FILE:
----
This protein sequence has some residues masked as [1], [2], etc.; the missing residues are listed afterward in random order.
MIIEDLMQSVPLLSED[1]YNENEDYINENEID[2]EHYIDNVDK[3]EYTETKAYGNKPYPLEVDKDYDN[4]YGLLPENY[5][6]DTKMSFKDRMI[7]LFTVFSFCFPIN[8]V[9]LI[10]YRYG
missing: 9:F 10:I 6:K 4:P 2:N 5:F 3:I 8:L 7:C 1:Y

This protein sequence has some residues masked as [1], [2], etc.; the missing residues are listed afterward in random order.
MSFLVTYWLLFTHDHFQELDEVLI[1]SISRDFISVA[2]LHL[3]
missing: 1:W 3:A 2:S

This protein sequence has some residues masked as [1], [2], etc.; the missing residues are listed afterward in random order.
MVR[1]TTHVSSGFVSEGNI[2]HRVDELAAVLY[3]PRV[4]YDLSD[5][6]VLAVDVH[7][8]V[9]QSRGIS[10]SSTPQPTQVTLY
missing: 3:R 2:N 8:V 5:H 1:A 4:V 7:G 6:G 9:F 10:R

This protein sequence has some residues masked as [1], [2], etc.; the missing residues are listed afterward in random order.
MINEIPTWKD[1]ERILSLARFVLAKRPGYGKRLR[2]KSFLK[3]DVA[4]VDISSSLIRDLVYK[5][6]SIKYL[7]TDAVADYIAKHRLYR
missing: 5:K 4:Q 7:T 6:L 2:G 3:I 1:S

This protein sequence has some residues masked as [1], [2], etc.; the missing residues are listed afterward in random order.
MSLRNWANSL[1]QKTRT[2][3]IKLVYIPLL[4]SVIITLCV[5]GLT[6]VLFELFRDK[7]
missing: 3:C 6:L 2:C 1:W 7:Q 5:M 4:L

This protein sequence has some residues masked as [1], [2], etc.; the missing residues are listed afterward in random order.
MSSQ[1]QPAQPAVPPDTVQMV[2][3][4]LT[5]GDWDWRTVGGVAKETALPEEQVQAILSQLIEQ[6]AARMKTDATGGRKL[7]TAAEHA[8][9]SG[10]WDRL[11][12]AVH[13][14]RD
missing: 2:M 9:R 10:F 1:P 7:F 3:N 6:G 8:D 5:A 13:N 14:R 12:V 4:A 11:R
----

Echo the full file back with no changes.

This protein sequence has some residues masked as [1], [2], etc.; the missing residues are listed afterward in random order.
MIIEDLMQSVPLLSED[1]YNENEDYINENEID[2]EHYIDNVDK[3]EYTETKAYGNKPYPLEVDKDYDN[4]YGLLPENY[5][6]DTKMSFKDRMI[7]LFTVFSFCFPIN[8]V[9]LI[10]YRYG
missing: 9:F 10:I 6:K 4:P 2:N 5:F 3:I 8:L 7:C 1:Y

This protein sequence has some residues masked as [1], [2], etc.; the missing residues are listed afterward in random order.
MSFLVTYWLLFTHDHFQELDEVLI[1]SISRDFISVA[2]LHL[3]
missing: 1:W 3:A 2:S

This protein sequence has some residues masked as [1], [2], etc.; the missing residues are listed afterward in random order.
MVR[1]TTHVSSGFVSEGNI[2]HRVDELAAVLY[3]PRV[4]YDLSD[5][6]VLAVDVH[7][8]V[9]QSRGIS[10]SSTPQPTQVTLY
missing: 3:R 2:N 8:V 5:H 1:A 4:V 7:G 6:G 9:F 10:R

This protein sequence has some residues masked as [1], [2], etc.; the missing residues are listed afterward in random order.
MINEIPTWKD[1]ERILSLARFVLAKRPGYGKRLR[2]KSFLK[3]DVA[4]VDISSSLIRDLVYK[5][6]SIKYL[7]TDAVADYIAKHRLYR
missing: 5:K 4:Q 7:T 6:L 2:G 3:I 1:S

This protein sequence has some residues masked as [1], [2], etc.; the missing residues are listed afterward in random order.
MSLRNWANSL[1]QKTRT[2][3]IKLVYIPLL[4]SVIITLCV[5]GLT[6]VLFELFRDK[7]
missing: 3:C 6:L 2:C 1:W 7:Q 5:M 4:L

This protein sequence has some residues masked as [1], [2], etc.; the missing residues are listed afterward in random order.
MSSQ[1]QPAQPAVPPDTVQMV[2][3][4]LT[5]GDWDWRTVGGVAKETALPEEQVQAILSQLIEQ[6]AARMKTDATGGRKL[7]TAAEHA[8][9]SG[10]WDRL[11][12]AVH[13][14]RD
missing: 2:M 9:R 10:F 1:P 7:F 3:N 6:G 8:D 5:A 13:N 14:R 12:V 4:A 11:R